By Rachel Vowcicefski (Email Rachel at: firstname.lastname@example.org)
SC Chief Copy Editor
Recently, chemists have created a molecule whose 160 atoms loop over one another like a five-pointed star, creating the largest chemical knot yet. The molecule’s design, called a pentafoil, is the most complex knot synthesized from building blocks other than DNA.
Knowing how to make a pentafoil, its discoverers at the University of Edinburgh say, could lead to ways to make materials lighter, stronger or more flexible than before. As far as chemical knots go, the simplest knot is the “unknot,” which is a loop that does not cross over itself. The next simplest is a “trefoil,” which has three crossing points and was first synthesized in 1989.
The pentafoil is now the largest chemical knot to be synthesized. In order to make the pentafoil, the scientists took negatively charged chloride ions and added ingredients such as positively charged iron ions and long chains of carbon and other atoms. They then chemically programmed the whole thing to assemble itself. Five of the chains looped over one another and attached with five iron ions. These complexes then attached to the center chloride ion to create the finished pentafoil.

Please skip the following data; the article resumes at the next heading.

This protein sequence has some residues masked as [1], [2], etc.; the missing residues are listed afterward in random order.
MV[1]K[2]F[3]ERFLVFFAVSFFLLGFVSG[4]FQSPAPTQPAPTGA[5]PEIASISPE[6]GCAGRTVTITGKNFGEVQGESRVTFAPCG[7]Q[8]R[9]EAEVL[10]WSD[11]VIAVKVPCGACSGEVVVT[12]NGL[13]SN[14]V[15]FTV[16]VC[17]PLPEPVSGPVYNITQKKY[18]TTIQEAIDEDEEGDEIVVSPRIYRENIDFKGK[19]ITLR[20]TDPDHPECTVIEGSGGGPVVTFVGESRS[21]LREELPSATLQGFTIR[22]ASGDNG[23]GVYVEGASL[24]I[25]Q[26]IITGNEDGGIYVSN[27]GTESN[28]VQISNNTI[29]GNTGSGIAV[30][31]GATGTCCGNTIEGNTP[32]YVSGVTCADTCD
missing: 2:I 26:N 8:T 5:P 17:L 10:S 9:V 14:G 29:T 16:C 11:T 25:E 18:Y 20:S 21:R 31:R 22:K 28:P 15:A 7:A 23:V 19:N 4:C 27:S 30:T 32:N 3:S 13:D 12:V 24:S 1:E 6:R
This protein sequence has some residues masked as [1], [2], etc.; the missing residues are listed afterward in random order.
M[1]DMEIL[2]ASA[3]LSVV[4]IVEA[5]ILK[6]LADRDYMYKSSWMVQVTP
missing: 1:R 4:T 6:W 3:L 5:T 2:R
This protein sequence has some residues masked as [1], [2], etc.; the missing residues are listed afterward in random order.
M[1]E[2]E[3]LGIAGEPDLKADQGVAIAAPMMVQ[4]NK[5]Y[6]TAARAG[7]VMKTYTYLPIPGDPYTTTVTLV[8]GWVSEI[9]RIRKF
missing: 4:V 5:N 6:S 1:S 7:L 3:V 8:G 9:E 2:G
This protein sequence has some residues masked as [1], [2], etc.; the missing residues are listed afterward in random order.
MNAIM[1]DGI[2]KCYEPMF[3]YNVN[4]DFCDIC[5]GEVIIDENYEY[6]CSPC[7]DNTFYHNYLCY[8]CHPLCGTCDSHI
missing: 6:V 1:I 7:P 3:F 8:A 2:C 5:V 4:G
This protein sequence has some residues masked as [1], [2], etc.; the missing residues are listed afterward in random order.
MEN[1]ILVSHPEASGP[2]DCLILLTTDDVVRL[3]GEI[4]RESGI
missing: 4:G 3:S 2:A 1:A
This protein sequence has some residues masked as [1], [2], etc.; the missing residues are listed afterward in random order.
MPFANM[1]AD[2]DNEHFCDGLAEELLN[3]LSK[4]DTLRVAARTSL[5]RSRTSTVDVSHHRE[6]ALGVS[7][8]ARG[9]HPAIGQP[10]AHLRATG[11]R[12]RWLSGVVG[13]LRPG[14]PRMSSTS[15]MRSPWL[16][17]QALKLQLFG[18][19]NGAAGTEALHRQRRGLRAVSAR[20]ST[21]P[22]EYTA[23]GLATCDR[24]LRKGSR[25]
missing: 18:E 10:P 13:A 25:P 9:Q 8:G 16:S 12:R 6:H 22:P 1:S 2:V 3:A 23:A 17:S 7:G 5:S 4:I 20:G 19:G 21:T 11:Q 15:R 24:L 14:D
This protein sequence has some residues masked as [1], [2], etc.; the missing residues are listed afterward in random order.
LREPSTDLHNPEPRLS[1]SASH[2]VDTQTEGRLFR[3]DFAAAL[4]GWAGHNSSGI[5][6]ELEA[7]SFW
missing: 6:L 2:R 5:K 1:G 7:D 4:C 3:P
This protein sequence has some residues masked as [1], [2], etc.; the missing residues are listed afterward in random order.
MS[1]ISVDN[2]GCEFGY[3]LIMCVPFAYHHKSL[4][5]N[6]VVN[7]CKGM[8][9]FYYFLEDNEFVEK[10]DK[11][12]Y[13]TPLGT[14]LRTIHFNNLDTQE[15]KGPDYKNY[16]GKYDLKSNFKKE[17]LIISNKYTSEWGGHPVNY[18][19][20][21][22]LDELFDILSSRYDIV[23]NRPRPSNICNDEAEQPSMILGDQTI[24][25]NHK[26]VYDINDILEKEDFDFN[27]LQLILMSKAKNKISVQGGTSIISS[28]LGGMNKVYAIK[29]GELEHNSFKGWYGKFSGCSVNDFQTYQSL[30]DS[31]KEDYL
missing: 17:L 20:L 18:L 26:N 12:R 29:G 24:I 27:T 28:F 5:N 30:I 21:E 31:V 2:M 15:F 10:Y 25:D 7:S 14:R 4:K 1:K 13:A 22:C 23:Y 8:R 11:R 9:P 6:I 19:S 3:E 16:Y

This molecule turns out to be interesting for more than just its shape. The pocket in the middle of the knot where the chloride ion sits is a perfect fit physically and chemically because when it is removed, the molecule desperately attempts to regain the chloride ion, making it possible for the molecule to be used as a sensor to detect chlorine in surrounding solution. These molecules may then eventually be used to dechlorinate a solution if added to a reaction in excess.
The creation of bigger knots could also help scientists uncover general rules of knotted molecules such as rubber, which gets much of its stretchiness from knots within its polymer chains.
This discovery could lead to a better understanding and integration of chemical knots in creating new materials for every day things like clothing materials or electronics. By understanding the complexity of the creation of this large knotted molecule, larger ones can eventually be synthesized and can be used for the betterment of the world.